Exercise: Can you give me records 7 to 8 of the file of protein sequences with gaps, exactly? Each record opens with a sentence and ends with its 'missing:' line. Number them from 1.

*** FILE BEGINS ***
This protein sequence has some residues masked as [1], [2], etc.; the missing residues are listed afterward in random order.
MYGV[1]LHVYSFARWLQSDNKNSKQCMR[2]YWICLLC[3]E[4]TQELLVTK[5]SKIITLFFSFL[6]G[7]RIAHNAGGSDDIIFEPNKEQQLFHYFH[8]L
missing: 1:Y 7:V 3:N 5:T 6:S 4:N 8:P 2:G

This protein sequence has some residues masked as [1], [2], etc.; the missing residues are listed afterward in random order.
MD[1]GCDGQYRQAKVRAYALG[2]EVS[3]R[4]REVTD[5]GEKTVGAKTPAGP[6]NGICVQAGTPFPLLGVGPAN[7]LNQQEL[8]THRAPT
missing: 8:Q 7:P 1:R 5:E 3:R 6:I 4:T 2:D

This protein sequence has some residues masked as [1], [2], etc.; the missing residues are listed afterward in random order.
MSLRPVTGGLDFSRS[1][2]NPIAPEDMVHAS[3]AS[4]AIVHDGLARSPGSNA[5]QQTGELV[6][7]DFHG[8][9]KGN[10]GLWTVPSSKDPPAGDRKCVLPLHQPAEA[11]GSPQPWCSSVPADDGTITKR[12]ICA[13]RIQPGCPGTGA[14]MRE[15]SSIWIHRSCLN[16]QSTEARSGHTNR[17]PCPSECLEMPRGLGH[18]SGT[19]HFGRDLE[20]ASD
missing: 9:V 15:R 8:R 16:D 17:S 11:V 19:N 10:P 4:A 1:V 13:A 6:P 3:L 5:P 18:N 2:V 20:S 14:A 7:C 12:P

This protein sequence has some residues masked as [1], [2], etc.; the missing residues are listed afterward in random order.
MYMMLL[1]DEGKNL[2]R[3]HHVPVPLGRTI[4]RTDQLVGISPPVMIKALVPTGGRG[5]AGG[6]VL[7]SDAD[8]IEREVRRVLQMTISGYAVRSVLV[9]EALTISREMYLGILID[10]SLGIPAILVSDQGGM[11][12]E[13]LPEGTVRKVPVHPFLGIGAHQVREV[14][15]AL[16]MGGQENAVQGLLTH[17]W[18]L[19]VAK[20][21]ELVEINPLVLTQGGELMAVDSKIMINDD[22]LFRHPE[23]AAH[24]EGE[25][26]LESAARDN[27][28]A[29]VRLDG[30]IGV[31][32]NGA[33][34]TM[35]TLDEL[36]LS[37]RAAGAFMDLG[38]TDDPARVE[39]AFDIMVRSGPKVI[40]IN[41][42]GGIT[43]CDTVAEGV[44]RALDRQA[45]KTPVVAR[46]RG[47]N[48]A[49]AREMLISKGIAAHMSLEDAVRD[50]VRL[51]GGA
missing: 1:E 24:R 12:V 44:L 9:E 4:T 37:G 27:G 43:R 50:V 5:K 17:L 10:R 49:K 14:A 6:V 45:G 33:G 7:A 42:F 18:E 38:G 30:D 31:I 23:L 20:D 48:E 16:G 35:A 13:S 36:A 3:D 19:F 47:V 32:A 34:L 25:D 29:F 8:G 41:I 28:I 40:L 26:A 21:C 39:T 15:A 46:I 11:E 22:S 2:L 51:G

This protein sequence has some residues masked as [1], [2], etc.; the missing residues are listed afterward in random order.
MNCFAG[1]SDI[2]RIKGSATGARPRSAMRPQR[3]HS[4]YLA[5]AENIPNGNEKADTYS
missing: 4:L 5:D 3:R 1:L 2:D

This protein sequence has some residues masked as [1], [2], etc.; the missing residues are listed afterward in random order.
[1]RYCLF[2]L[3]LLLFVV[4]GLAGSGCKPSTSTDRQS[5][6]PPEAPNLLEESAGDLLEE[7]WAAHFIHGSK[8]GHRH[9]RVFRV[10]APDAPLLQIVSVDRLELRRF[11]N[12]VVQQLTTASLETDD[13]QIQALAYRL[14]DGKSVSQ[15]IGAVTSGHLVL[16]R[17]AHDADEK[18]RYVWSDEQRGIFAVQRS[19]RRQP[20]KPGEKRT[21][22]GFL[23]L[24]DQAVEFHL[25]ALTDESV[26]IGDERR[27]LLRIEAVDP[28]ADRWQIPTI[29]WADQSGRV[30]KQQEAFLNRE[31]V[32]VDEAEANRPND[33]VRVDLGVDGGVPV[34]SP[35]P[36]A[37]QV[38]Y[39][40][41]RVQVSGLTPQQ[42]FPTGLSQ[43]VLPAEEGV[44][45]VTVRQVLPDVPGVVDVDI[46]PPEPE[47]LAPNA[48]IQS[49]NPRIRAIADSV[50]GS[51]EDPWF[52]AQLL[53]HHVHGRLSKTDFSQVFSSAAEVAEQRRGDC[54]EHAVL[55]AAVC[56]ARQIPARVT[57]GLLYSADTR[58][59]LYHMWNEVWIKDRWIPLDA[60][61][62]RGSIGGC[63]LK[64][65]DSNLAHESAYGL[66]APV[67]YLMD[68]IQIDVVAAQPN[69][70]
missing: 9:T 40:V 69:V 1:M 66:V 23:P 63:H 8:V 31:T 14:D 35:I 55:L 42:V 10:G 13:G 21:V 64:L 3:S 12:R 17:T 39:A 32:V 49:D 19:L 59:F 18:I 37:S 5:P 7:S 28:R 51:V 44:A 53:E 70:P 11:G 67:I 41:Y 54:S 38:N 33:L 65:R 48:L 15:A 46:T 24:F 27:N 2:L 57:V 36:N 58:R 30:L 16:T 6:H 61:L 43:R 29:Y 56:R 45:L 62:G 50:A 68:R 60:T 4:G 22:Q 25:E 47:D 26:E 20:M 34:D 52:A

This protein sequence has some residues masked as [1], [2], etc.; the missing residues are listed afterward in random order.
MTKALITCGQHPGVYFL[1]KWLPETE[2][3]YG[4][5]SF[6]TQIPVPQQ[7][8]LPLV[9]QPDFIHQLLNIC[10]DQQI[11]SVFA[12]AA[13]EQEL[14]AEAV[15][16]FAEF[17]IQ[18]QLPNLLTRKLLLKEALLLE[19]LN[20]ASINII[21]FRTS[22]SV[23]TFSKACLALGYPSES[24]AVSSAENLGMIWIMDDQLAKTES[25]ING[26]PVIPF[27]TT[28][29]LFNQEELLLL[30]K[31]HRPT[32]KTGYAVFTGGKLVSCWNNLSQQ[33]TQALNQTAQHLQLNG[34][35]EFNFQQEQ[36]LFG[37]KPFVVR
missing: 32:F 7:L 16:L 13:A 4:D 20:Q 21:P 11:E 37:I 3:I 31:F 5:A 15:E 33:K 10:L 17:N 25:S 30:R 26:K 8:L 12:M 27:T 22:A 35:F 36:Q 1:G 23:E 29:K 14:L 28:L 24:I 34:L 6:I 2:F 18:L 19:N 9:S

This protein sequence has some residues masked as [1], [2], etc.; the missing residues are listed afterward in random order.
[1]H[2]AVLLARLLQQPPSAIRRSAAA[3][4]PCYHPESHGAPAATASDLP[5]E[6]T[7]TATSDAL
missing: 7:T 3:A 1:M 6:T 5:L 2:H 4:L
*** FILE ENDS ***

This protein sequence has some residues masked as [1], [2], etc.; the missing residues are listed afterward in random order.
MTKALITCGQHPGVYFL[1]KWLPETE[2][3]YG[4][5]SF[6]TQIPVPQQ[7][8]LPLV[9]QPDFIHQLLNIC[10]DQQI[11]SVFA[12]AA[13]EQEL[14]AEAV[15][16]FAEF[17]IQ[18]QLPNLLTRKLLLKEALLLE[19]LN[20]ASINII[21]FRTS[22]SV[23]TFSKACLALGYPSES[24]AVSSAENLGMIWIMDDQLAKTES[25]ING[26]PVIPF[27]TT[28][29]LFNQEELLLL[30]K[31]HRPT[32]KTGYAVFTGGKLVSCWNNLSQQ[33]TQALNQTAQHLQLNG[34][35]EFNFQQEQ[36]LFG[37]KPFVVR
missing: 32:F 7:L 16:L 13:A 4:D 20:Q 21:P 11:E 37:I 3:I 31:F 5:A 15:E 33:K 10:L 17:N 25:S 30:R 26:K 8:L 12:M 27:T 22:A 35:F 36:Q 1:G 23:E 29:K 14:L 28:L 24:I 34:L 6:I 2:F 18:L 19:N 9:S

This protein sequence has some residues masked as [1], [2], etc.; the missing residues are listed afterward in random order.
[1]H[2]AVLLARLLQQPPSAIRRSAAA[3][4]PCYHPESHGAPAATASDLP[5]E[6]T[7]TATSDAL
missing: 7:T 3:A 1:M 6:T 5:L 2:H 4:L